The intent of shared services is to provide excellent service to the campus community in a streamlined and efficient way.  These metrics provide insight into the quality of service provided and whether or not the campus needs are being met with this new model.

Looking at your performance measures, what findings are most interesting or compelling to you?

We are focused on continual improvement of the service we deliver to campus.  These are only a few of the metrics we are monitoring.  There is always room for improvement and we are committed to making slight changes daily to serve the campus better.  Across OIT there are many areas of focus to deliver a large portfolio of services.  Improvements and advancement in infrastructure, application support, project and portfolio management, academic technology and strategic planning, and customer service delivery are all underway.  We are striving to ensure that IT is a strategic partner throughout campus—providing both immediate triage and resolution of issues as well as supporting business and academic strategic goals.

Metric – PeopleSoft Customizations

Why were these particular performance metrics chosen to represent progress toward operational excellence in your area?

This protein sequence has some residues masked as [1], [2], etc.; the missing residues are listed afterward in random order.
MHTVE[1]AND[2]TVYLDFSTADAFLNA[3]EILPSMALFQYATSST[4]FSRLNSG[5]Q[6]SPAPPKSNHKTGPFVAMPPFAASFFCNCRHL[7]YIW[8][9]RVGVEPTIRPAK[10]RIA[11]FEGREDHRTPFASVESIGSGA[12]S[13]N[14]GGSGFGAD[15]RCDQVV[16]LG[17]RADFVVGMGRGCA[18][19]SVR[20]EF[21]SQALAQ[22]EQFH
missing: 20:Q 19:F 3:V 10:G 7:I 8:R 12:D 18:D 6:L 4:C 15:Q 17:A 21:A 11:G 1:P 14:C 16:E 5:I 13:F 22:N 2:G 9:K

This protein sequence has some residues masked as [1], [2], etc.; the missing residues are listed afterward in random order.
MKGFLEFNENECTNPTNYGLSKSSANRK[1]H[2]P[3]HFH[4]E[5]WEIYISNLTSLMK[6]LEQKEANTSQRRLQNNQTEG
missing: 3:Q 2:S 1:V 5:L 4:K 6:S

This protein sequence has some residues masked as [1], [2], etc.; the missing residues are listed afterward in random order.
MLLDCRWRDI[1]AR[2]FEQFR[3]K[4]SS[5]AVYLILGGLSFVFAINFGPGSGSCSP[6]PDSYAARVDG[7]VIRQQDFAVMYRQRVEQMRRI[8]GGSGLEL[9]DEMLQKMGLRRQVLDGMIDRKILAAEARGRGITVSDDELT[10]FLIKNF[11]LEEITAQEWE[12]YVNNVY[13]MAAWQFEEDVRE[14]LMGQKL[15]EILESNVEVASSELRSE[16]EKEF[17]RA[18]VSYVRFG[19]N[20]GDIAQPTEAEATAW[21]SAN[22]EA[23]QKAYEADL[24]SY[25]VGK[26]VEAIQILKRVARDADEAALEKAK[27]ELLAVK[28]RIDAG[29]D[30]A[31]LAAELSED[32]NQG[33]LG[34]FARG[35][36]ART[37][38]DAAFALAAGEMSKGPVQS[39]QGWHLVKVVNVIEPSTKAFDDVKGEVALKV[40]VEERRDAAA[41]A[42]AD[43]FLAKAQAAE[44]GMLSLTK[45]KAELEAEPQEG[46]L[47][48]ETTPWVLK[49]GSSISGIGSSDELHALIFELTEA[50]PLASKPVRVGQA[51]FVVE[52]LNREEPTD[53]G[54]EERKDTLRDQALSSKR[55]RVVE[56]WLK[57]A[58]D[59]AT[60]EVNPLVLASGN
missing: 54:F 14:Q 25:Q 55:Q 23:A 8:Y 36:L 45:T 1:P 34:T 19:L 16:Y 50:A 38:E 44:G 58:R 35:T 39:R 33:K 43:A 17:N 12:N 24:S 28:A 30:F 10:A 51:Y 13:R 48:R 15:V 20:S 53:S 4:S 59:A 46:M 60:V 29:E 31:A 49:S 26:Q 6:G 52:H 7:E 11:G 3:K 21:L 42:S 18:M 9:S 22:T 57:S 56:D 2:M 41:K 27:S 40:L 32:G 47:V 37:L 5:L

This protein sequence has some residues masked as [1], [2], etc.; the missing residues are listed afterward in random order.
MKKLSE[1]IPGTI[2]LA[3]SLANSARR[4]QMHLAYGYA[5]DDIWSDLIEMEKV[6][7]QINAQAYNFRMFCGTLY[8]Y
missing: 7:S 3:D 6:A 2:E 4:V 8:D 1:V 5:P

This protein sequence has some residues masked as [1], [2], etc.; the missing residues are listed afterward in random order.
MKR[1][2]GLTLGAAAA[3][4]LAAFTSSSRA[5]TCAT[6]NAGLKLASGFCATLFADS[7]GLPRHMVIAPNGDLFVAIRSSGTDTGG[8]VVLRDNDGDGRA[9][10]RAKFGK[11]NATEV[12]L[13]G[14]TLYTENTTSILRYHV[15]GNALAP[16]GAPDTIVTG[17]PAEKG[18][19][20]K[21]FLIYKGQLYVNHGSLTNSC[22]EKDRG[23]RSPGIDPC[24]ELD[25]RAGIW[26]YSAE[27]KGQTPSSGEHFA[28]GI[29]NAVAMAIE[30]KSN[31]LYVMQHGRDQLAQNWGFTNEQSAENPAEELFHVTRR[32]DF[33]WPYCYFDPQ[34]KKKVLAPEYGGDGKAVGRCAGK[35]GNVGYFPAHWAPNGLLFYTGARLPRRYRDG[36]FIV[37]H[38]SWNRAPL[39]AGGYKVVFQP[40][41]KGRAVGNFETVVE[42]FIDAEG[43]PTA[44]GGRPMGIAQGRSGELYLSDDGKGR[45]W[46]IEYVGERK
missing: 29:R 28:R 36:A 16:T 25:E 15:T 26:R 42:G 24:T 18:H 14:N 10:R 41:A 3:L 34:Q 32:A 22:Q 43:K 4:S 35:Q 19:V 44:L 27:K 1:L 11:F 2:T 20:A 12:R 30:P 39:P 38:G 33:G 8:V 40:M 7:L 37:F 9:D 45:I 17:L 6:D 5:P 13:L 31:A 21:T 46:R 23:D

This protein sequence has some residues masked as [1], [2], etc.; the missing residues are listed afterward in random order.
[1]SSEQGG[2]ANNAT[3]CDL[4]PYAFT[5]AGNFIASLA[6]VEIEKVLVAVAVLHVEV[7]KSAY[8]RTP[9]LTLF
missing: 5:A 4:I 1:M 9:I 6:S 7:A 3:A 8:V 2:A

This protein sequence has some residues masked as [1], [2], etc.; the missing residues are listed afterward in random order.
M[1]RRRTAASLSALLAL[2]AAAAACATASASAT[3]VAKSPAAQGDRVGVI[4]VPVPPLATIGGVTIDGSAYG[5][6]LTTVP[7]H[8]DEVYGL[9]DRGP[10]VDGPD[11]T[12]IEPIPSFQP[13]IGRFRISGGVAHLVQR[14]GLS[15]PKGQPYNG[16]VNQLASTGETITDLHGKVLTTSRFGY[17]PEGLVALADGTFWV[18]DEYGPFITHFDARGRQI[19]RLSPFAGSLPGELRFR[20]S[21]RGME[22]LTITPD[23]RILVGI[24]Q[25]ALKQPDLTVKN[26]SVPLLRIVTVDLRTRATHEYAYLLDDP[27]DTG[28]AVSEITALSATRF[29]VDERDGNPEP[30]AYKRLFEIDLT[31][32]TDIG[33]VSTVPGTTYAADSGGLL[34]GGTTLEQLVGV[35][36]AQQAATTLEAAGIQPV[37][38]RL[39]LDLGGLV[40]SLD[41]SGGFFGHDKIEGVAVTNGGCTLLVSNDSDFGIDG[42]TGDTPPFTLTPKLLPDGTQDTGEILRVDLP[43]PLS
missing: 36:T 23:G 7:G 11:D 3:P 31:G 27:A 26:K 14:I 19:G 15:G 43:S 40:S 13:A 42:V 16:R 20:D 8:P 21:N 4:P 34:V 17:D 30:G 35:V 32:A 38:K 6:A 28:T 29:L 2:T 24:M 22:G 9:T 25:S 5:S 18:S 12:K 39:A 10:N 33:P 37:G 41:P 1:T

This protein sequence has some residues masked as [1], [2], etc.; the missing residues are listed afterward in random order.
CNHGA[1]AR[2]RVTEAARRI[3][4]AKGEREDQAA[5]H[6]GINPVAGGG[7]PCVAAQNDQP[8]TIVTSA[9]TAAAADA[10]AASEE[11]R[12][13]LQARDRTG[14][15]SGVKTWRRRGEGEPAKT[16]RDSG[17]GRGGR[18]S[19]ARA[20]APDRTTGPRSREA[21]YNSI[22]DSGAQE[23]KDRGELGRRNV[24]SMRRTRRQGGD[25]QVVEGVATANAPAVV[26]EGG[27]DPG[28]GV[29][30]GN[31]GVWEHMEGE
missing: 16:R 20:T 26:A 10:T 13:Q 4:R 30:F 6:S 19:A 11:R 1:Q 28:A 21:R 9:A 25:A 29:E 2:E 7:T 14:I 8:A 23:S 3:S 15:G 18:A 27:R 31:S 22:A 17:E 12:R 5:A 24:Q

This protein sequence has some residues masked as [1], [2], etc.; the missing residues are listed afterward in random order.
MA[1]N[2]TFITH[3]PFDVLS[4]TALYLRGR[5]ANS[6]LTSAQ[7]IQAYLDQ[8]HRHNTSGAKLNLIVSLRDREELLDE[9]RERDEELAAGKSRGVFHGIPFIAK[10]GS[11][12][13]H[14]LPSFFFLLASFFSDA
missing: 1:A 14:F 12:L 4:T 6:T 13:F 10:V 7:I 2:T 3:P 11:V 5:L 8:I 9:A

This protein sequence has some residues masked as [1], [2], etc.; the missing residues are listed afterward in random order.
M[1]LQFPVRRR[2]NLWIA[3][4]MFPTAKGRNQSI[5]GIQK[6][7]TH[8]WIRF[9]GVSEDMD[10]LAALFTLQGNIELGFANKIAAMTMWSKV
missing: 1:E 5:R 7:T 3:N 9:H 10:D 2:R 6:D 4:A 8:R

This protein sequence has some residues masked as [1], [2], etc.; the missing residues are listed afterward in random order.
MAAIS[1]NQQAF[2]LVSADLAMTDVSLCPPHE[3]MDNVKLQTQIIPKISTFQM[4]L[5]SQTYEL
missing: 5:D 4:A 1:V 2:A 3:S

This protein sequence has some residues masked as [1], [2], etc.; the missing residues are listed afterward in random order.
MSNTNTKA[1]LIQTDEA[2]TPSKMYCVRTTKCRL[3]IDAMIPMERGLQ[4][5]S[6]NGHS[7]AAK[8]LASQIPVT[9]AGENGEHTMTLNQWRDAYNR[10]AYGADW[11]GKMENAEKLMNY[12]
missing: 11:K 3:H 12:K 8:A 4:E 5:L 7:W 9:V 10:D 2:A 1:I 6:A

We chose PeopleSoft customizations primarily because it was a benchmark used within the ERP (Enterprise Resource Planning) System diagnostic OE2C project. Certain customizations (approximately 250) represent code or logic that has diverted from PeopleSoft’s delivered functionality, and must be managed through each upgrade. Business units and OIT are partnering to reduce this count of customizations. It is not a simple task! The business must rewrite processes and procedures, and OIT must examine the change to ensure no unintended side effects are seen.

How do these metrics support the work of your OE2C initiative?

These metrics provide a measure of changes to business process. They also provide an idea of the speed of change that can be absorbed by IT developers, business analysts, and power users who operate the PeopleSoft system on a daily basis. Change requests still come for a variety of reasons (audit, critical errors, etc) and must be addressed. It requires delicate management to focus between the reductions and operations.

Looking at your performance measures, what findings are most interesting or compelling to you?